Rule 60, however, does not limit the court's power to set aside a judgment for "fraud on the court"; therefore, a party may move to set aside a judgment for fraud on the court at any time. Fed. R. Civ. P. 60(d)(3); see Travelers Indem. Co. v. Gore, 761 F.2d 1549, 1551 (11th Cir. 1985). Fraud on the court constitutes "only that species of fraud which does or attempts to, defile the court itself, or is a fraud perpetrated by officers of the court so that the judicial machinery cannot perform in the usual manner its impartial task of adjudging cases." Travelers, 761 F.2d at 1551-52 (citations omitted). Stated differently, "[t]o prevail [on a motion to set aside a judgment for fraud on the court], the movant must show `an unconscionable plan or scheme which is designed to improperly influence the court in its decision." United States v. Wilkins, 2015 U.S. Dist. LEXIS 98550, *6, 2015 WL 4571304, *3 (M.D. Fla. July 28, 2015) (quoting Rozier v. Ford Motor Company, 573 F.2d 1332, 1338 (5th Cir. 1978)).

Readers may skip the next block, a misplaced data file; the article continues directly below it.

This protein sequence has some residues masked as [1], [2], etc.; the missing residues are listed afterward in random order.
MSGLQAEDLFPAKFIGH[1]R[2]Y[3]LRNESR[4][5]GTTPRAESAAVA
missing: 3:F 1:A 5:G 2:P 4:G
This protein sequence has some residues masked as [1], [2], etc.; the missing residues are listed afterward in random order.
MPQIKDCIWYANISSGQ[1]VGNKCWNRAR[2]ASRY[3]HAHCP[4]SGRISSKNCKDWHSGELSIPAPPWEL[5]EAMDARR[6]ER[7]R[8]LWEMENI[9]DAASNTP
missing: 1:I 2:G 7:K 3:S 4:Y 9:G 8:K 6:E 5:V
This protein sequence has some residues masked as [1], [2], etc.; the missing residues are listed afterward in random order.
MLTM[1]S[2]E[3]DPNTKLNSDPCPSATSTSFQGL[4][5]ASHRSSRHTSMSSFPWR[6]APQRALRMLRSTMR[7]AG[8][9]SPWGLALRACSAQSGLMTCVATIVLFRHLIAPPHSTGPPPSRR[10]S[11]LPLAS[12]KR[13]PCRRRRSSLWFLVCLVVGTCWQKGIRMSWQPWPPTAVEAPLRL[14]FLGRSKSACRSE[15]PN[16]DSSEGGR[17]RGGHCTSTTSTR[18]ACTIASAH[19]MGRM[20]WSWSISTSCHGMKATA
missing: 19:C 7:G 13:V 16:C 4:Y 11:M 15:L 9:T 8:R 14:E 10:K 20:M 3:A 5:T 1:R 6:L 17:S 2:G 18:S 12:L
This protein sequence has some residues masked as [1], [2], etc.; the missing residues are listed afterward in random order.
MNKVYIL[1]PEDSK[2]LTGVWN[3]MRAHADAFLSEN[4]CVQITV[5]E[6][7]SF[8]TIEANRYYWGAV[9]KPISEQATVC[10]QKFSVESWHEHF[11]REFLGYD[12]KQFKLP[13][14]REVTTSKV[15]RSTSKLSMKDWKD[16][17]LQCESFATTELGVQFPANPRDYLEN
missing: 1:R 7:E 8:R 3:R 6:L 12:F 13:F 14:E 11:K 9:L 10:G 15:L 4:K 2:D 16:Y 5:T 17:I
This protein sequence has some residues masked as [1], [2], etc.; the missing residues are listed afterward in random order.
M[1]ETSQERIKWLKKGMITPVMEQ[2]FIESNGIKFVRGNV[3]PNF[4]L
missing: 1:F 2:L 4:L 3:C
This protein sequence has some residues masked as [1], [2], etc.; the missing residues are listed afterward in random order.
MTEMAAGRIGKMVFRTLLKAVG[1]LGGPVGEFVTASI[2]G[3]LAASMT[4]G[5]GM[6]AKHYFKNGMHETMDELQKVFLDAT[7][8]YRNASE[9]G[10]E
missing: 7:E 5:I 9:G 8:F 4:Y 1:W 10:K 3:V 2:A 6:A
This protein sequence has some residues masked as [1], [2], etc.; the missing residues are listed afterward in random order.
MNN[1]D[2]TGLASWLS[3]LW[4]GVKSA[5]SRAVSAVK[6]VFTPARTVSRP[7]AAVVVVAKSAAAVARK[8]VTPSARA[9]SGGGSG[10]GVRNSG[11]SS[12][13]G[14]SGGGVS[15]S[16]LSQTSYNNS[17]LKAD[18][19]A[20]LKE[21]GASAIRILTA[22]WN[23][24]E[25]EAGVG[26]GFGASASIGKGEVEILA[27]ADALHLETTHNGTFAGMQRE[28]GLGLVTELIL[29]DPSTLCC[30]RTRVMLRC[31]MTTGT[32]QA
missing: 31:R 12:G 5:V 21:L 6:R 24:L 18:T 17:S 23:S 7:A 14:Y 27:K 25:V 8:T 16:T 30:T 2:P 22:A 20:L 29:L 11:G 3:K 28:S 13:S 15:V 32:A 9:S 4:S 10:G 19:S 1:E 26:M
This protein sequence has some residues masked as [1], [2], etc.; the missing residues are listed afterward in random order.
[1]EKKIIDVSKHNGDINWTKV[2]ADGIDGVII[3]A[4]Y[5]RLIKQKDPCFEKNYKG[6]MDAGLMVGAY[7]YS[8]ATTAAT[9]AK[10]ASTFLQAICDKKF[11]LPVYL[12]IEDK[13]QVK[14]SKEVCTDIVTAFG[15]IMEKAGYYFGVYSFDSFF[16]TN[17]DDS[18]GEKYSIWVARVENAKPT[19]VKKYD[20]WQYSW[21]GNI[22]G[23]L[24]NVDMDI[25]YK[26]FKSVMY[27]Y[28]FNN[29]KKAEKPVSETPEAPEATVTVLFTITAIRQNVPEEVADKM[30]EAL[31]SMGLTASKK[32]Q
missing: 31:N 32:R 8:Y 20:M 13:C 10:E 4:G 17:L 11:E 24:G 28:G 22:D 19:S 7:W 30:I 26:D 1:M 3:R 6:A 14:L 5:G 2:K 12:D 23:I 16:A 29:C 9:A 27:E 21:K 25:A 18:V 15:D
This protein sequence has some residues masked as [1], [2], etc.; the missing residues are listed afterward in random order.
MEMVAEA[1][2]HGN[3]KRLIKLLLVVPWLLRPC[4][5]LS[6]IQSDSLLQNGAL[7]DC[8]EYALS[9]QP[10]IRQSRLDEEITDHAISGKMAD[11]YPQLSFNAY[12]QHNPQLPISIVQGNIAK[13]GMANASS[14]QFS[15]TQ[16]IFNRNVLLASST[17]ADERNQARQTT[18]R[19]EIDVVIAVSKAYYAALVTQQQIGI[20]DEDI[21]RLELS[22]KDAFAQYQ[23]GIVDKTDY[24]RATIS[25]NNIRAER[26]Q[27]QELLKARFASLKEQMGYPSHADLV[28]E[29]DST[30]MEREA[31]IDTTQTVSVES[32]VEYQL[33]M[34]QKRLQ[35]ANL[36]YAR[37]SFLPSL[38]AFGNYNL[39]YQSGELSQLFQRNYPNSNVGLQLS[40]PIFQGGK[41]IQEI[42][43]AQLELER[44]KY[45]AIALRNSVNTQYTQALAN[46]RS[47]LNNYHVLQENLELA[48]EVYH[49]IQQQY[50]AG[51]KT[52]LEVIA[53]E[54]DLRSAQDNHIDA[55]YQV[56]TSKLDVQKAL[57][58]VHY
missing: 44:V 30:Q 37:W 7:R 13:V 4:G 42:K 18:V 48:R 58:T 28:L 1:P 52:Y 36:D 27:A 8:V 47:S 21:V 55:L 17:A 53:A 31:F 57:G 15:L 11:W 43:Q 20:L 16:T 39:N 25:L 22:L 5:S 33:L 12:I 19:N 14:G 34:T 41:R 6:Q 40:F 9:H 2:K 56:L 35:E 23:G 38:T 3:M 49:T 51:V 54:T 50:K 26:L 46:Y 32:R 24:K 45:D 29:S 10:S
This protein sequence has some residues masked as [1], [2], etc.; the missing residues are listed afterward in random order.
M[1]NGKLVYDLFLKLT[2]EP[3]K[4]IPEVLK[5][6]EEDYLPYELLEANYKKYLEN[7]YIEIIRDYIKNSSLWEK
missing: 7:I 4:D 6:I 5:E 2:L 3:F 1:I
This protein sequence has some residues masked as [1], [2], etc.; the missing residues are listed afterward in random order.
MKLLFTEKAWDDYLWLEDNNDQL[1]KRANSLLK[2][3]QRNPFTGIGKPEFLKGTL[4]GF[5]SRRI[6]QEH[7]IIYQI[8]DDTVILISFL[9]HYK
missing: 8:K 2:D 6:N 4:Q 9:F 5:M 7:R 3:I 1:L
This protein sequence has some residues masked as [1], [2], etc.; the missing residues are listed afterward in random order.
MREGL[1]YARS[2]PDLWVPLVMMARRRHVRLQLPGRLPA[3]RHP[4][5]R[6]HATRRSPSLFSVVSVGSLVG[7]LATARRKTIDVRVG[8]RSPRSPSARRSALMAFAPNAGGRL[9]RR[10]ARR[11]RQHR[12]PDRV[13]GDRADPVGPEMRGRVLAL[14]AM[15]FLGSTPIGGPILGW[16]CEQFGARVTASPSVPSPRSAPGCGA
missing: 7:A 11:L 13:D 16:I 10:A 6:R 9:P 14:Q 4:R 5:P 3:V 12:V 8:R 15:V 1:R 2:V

"Fraud inter parties, without more, should not be fraud upon the court, but redress should be left to a motion under Rule 60(b)(3) or to an independent action." Travelers, 761 F.2d at 1551 (citations omitted) (holding that perjury and fabricated evidence do not constitute fraud upon the court, because they "are evils that can and should be exposed at trial," and "[f]raud on the court is therefore limited to the more egregious forms of subversion of the legal process, . . . those we cannot necessarily expect to be exposed by the normal adversary process."); Rozier, 573 F.2d at 1338 ("Generally speaking, only the most egregious misconduct, such as bribery of a judge or members of a jury or the fabrication of evidence by a party in which an attorney is implicated, will constitute a fraud on the court.") (citations omitted).